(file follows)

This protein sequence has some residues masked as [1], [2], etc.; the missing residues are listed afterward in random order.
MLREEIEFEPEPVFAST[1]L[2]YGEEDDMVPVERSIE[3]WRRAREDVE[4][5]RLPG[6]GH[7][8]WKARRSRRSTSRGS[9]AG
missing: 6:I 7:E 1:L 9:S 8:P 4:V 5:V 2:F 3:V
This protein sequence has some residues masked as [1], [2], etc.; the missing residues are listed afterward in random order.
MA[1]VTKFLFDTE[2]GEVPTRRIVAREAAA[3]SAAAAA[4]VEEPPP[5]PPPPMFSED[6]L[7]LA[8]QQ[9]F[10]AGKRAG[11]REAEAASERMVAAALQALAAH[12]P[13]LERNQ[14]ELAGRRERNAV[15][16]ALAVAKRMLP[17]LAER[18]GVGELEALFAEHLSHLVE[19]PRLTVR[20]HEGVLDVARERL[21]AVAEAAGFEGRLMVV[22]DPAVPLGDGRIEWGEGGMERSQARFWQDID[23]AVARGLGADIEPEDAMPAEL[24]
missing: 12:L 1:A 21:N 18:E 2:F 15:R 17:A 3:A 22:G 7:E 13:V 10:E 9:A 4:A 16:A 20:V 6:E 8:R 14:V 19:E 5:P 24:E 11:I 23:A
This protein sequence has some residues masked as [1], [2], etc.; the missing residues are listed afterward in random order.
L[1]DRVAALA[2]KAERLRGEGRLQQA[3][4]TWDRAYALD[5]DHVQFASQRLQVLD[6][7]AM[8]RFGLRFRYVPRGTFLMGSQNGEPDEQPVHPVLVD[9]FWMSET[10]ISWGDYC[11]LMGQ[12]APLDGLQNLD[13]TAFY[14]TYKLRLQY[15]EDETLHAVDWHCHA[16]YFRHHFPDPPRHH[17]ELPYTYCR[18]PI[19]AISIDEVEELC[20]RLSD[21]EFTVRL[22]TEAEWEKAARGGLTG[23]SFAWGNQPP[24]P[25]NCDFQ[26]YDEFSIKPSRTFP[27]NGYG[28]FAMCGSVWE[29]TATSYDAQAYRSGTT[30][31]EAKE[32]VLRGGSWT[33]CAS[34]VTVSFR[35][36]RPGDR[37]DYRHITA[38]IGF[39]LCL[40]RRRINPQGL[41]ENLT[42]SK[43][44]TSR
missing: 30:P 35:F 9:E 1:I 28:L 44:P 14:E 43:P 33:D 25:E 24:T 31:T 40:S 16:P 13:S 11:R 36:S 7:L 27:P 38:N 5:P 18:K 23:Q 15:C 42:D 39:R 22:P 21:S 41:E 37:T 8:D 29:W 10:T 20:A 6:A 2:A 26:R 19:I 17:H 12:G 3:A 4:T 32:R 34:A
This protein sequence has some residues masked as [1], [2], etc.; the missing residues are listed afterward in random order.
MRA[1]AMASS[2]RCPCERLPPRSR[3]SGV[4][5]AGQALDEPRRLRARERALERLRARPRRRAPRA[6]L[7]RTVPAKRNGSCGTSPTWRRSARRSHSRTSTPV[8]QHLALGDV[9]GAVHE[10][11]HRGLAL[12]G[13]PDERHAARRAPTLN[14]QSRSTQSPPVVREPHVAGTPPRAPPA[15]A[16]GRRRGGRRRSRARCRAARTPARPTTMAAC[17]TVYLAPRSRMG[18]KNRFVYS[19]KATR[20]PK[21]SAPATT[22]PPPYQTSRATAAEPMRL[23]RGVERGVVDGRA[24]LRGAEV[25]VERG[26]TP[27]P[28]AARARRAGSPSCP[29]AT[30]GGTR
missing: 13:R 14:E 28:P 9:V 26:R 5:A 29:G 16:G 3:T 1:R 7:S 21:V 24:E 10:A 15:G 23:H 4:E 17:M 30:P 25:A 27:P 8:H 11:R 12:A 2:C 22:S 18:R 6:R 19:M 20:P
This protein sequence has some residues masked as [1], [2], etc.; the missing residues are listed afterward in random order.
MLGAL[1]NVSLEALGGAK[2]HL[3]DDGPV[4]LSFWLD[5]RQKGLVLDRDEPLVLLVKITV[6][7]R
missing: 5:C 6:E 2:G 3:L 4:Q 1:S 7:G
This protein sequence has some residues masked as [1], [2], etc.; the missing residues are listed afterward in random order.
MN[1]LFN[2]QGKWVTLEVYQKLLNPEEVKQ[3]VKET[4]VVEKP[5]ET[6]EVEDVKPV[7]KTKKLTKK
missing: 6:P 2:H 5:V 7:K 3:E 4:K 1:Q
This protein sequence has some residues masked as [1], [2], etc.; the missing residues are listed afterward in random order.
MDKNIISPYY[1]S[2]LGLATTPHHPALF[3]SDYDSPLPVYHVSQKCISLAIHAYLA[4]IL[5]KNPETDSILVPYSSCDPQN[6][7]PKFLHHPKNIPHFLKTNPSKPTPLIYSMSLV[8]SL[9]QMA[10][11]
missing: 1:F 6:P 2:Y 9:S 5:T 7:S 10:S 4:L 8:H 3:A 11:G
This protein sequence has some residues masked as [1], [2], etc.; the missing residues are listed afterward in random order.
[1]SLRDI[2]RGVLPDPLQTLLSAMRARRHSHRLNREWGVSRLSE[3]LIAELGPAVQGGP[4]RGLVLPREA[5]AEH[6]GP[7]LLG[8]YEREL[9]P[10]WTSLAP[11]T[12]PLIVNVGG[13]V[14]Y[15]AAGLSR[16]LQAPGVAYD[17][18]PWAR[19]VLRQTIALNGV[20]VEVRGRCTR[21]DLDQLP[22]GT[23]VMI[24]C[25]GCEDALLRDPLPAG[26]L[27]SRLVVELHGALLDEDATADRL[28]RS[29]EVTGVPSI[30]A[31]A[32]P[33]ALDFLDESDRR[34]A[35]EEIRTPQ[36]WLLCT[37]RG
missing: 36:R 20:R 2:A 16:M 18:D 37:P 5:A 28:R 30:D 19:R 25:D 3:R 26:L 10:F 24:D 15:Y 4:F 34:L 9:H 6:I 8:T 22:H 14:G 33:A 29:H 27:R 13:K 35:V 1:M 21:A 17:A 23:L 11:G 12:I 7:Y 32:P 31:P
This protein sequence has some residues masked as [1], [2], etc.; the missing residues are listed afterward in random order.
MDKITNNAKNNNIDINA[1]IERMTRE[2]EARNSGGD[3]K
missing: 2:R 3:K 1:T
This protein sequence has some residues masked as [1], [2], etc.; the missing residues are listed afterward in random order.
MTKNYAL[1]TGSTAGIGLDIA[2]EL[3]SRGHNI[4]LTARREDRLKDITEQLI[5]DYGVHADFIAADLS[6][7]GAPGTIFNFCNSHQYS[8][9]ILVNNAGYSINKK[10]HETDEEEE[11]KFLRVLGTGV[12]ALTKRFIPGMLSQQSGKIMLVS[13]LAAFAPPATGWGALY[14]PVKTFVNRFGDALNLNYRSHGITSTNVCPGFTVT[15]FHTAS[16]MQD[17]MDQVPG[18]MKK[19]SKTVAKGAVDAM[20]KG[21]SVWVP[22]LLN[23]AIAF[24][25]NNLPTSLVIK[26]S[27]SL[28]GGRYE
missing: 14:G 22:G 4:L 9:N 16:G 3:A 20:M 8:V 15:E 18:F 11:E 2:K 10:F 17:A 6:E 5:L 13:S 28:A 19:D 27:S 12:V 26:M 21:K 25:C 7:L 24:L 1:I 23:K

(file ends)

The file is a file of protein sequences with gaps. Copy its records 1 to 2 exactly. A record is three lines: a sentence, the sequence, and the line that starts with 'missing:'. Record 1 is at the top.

This protein sequence has some residues masked as [1], [2], etc.; the missing residues are listed afterward in random order.
MLREEIEFEPEPVFAST[1]L[2]YGEEDDMVPVERSIE[3]WRRAREDVE[4][5]RLPG[6]GH[7][8]WKARRSRRSTSRGS[9]AG
missing: 6:I 7:E 1:L 9:S 8:P 4:V 5:V 2:F 3:V
This protein sequence has some residues masked as [1], [2], etc.; the missing residues are listed afterward in random order.
MA[1]VTKFLFDTE[2]GEVPTRRIVAREAAA[3]SAAAAA[4]VEEPPP[5]PPPPMFSED[6]L[7]LA[8]QQ[9]F[10]AGKRAG[11]REAEAASERMVAAALQALAAH[12]P[13]LERNQ[14]ELAGRRERNAV[15][16]ALAVAKRMLP[17]LAER[18]GVGELEALFAEHLSHLVE[19]PRLTVR[20]HEGVLDVARERL[21]AVAEAAGFEGRLMVV[22]DPAVPLGDGRIEWGEGGMERSQARFWQDID[23]AVARGLGADIEPEDAMPAEL[24]
missing: 12:L 1:A 21:N 18:E 2:F 15:R 17:A 3:A 22:G 7:E 13:V 10:E 9:A 4:A 16:A 20:V 6:E 8:R 14:V 19:E 5:P 24:E 11:I 23:A